No Plan has been released to mark David Bowie’s 70th birthday. The EP contains three songs from the soundtrack to Lazarus, the musical Bowie produced in 2016 alongside his final album Blackstar, and sees the release of the songs individually rather than as part of the soundtrack.
There is a sense of melancholy throughout the EP, particularly with the hindsight we now have. No Plan includes “Lazarus” from Blackstar, as well as songs written for the musical – including “No Plan,” “Killing a Little Time” and “When I Met You.” These tracks are believed to be David Bowie’s last recordings, completed around the time of the Blackstar album sessions.
“Lazarus,” which opens the EP, has overtures of forewarning of death – perhaps but only because we now know Bowie was close to his own demise when he recorded it. The opening lyrics “Look up here, I’m in heaven” will pull at the heart strings of his fans; this track is poignant and moving. “No Plan” is ethereal, spiritual and has a distinct jazz influence in the latter part. The strong, melancholic sax solo is very moving and the lyrics ‘There’s no music here, I’m lost in streams of sound” and “Oh, of the things that are my life, my moods, my beliefs, desires, me alone, nothing to regret; here is my place without a plan” speak of a spiritual side to Bowie. This number is structured beautifully.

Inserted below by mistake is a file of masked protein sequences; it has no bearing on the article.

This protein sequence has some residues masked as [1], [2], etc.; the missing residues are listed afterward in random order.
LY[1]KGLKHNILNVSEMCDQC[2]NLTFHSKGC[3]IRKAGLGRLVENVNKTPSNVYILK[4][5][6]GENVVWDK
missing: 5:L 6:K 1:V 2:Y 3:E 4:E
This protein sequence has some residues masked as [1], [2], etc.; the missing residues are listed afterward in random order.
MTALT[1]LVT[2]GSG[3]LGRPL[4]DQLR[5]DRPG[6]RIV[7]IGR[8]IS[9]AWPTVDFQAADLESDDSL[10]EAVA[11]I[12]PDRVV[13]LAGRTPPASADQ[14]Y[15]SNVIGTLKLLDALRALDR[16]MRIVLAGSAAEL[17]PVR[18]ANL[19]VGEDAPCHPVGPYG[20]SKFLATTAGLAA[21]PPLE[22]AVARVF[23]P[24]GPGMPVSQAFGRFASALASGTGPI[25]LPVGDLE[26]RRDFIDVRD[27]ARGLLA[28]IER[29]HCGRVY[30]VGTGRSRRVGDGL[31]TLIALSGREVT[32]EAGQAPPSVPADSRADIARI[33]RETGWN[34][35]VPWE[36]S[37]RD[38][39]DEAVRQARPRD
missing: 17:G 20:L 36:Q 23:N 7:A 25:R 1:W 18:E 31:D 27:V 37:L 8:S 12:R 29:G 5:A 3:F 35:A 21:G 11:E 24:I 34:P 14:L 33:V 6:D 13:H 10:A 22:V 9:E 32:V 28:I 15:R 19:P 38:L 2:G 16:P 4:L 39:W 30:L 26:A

“Killing a Little Time” is rock and roll, albeit with slightly poignant overtures. The lyrics paint a picture of many emotions and the vocals are underpinned by steadfast, deep rhythms – a great contrast to the slower tracks on No Plan. The abrasive quality of the music is appealing and engaging on a deep level, and the off-center sax solo under the vocal lines – along with the contrapuntal rhythms provided by the percussion – is clever and superbly placed to make this something of an epic number. “When I Met You” begins with a steady, heart beat-like rhythm and develops into a chundering, poppy number reminiscent of many of David Bowie’s great hits. It opens with the lyrics “You knew just everything but nothing at all; now the moon is dark, feels like pain again,” lines that point to an unspoken love. A great track and very Bowie!
With its carefully chosen numbers, No Plan will pull at the heart strings not only of fans who miss the brilliance with which this star shone but also those interested in Bowie as a pop icon and in his life and influences. There is a sense of David Bowie’s essence here – not the characters he created but Bowie as the song master, the painter of portraits and creator of good pop music, allowing rock, jazz and tinny pop to influence the recordings and speak to a whole broad army of listeners.
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